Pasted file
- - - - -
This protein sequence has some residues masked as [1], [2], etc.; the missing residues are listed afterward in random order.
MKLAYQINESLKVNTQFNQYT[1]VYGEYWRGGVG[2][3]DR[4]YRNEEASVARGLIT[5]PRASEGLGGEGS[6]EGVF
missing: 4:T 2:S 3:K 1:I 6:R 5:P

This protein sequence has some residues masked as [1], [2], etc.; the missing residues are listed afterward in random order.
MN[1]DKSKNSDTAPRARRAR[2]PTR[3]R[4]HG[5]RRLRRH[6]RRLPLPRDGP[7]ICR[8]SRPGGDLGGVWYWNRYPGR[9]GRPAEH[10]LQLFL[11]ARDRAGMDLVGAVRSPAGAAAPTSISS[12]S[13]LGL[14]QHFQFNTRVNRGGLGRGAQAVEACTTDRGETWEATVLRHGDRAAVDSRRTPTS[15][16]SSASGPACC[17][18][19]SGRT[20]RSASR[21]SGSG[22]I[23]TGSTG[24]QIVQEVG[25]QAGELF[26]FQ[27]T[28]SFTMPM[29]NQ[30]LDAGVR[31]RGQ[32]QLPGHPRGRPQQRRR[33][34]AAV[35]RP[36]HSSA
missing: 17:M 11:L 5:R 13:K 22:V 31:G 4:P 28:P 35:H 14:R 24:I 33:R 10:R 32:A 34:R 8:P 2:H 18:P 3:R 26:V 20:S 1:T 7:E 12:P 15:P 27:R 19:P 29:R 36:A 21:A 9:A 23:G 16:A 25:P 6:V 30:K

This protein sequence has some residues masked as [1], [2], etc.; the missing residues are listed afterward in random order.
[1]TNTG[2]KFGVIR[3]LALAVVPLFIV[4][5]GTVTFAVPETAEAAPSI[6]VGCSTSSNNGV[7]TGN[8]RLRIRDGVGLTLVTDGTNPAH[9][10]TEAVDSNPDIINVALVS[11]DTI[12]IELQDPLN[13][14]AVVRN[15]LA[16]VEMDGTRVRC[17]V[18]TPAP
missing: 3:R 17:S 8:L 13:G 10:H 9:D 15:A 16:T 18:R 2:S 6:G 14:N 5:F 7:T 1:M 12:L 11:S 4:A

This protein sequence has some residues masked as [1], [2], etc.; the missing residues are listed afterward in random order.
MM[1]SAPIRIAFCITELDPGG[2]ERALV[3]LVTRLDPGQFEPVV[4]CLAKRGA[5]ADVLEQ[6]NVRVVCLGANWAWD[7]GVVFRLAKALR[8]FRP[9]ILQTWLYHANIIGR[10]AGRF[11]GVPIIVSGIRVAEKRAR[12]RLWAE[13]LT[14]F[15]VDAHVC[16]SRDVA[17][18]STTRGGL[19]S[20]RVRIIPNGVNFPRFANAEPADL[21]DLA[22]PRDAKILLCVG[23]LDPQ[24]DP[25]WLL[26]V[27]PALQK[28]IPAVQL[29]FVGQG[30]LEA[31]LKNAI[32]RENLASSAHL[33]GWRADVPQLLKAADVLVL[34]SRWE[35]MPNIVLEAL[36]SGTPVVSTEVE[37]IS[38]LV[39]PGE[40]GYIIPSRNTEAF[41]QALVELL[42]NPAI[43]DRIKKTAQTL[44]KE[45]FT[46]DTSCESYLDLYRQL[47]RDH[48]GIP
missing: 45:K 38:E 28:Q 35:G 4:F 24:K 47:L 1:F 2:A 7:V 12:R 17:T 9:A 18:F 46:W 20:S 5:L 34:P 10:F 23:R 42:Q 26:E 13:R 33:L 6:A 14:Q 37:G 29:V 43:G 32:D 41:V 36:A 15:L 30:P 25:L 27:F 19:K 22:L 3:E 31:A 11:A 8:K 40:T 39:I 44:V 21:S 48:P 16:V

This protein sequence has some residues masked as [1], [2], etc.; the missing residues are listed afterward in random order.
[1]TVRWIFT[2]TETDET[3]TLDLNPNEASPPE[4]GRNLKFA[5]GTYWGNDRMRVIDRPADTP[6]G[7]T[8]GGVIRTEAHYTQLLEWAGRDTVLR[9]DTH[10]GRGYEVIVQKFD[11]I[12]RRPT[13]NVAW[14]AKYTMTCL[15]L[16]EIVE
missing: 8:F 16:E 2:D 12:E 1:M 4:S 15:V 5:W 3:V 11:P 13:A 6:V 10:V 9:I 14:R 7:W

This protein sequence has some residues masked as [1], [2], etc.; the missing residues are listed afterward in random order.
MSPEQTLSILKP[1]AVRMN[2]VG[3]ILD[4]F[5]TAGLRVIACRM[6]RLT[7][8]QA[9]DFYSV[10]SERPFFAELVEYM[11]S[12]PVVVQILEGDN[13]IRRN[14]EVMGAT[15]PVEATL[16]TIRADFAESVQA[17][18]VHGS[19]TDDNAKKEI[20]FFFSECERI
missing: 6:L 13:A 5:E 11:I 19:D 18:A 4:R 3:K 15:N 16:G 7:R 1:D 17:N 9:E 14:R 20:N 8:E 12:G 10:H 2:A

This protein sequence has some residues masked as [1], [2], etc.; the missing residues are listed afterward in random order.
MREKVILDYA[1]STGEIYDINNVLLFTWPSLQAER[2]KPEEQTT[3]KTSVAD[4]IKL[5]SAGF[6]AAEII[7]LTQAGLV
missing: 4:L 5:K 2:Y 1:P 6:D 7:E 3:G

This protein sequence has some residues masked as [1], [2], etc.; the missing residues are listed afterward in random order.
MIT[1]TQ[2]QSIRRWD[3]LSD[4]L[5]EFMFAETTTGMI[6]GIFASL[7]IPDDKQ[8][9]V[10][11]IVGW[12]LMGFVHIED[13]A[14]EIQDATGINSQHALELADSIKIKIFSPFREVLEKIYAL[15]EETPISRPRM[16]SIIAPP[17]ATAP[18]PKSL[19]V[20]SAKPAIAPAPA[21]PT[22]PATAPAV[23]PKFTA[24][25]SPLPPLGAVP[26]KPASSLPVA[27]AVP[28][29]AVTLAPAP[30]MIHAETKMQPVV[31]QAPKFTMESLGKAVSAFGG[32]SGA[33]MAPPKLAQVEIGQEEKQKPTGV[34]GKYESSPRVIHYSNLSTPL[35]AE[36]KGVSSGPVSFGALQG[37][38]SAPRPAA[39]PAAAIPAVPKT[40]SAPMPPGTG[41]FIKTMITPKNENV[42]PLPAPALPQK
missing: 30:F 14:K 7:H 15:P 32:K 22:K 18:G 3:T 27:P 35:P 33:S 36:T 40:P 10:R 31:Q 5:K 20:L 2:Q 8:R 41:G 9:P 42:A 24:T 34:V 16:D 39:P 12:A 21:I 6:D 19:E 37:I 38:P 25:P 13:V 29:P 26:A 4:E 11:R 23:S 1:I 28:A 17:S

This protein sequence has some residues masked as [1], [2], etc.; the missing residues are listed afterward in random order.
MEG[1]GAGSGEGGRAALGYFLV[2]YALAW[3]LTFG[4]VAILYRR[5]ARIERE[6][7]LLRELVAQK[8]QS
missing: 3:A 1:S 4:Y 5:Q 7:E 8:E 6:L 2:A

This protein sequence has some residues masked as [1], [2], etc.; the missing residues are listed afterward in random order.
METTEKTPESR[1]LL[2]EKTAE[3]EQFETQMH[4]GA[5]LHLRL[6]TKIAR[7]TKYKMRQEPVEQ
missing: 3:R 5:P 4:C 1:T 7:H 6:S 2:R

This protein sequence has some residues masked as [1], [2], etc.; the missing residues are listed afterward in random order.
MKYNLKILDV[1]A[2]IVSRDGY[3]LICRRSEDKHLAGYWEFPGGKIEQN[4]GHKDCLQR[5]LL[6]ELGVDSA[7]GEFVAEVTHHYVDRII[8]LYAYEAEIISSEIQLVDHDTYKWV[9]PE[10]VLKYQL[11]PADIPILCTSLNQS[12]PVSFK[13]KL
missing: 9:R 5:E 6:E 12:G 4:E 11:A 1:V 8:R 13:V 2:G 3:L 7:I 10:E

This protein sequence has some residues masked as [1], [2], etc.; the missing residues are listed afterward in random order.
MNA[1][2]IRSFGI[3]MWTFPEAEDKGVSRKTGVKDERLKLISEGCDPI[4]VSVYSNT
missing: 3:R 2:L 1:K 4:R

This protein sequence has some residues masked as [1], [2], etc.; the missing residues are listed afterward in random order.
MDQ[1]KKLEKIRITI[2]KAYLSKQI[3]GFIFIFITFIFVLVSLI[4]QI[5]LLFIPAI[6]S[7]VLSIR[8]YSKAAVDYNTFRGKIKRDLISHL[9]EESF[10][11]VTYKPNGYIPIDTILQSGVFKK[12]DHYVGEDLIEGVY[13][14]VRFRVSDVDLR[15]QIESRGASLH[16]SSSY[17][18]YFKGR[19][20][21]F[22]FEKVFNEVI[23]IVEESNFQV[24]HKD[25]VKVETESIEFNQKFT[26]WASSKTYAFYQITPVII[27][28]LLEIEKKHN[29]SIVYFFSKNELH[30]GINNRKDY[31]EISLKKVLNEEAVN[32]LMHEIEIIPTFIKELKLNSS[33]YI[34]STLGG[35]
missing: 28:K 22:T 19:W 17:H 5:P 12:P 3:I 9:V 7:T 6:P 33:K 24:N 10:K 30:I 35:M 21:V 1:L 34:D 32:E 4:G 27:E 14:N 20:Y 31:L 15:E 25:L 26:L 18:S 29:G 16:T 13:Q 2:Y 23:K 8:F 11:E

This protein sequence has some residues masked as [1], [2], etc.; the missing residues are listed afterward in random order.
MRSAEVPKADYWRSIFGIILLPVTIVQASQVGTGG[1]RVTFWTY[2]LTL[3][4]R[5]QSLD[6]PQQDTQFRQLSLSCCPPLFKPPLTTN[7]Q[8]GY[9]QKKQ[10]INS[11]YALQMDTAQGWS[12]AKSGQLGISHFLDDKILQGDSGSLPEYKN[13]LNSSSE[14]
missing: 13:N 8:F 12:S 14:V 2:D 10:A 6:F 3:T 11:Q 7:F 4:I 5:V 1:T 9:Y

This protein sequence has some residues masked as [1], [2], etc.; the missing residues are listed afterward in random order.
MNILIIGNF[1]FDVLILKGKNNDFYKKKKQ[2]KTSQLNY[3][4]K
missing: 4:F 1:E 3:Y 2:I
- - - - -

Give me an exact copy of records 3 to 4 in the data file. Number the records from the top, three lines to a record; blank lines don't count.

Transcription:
This protein sequence has some residues masked as [1], [2], etc.; the missing residues are listed afterward in random order.
[1]TNTG[2]KFGVIR[3]LALAVVPLFIV[4][5]GTVTFAVPETAEAAPSI[6]VGCSTSSNNGV[7]TGN[8]RLRIRDGVGLTLVTDGTNPAH[9][10]TEAVDSNPDIINVALVS[11]DTI[12]IELQDPLN[13][14]AVVRN[15]LA[16]VEMDGTRVRC[17]V[18]TPAP
missing: 3:R 17:S 8:L 13:G 10:H 9:D 15:A 16:T 18:R 2:S 6:G 14:N 5:F 7:T 1:M 12:L 11:S 4:A

This protein sequence has some residues masked as [1], [2], etc.; the missing residues are listed afterward in random order.
MM[1]SAPIRIAFCITELDPGG[2]ERALV[3]LVTRLDPGQFEPVV[4]CLAKRGA[5]ADVLEQ[6]NVRVVCLGANWAWD[7]GVVFRLAKALR[8]FRP[9]ILQTWLYHANIIGR[10]AGRF[11]GVPIIVSGIRVAEKRAR[12]RLWAE[13]LT[14]F[15]VDAHVC[16]SRDVA[17][18]STTRGGL[19]S[20]RVRIIPNGVNFPRFANAEPADL[21]DLA[22]PRDAKILLCVG[23]LDPQ[24]DP[25]WLL[26]V[27]PALQK[28]IPAVQL[29]FVGQG[30]LEA[31]LKNAI[32]RENLASSAHL[33]GWRADVPQLLKAADVLVL[34]SRWE[35]MPNIVLEAL[36]SGTPVVSTEVE[37]IS[38]LV[39]PGE[40]GYIIPSRNTEAF[41]QALVELL[42]NPAI[43]DRIKKTAQTL[44]KE[45]FT[46]DTSCESYLDLYRQL[47]RDH[48]GIP
missing: 45:K 38:E 28:Q 35:G 4:F 24:K 47:L 1:F 2:A 7:V 12:R 17:T 9:A 18:F 46:W 20:S 5:L 34:P 10:F 23:R 42:Q 26:E 13:R 33:L 6:A 14:Q 37:G 29:V 43:G 32:D 41:V 36:A 15:L 30:P 25:L 27:F 19:K 22:L 3:E 31:A 11:A 8:K 40:T 39:I 44:V 21:S 48:P 16:V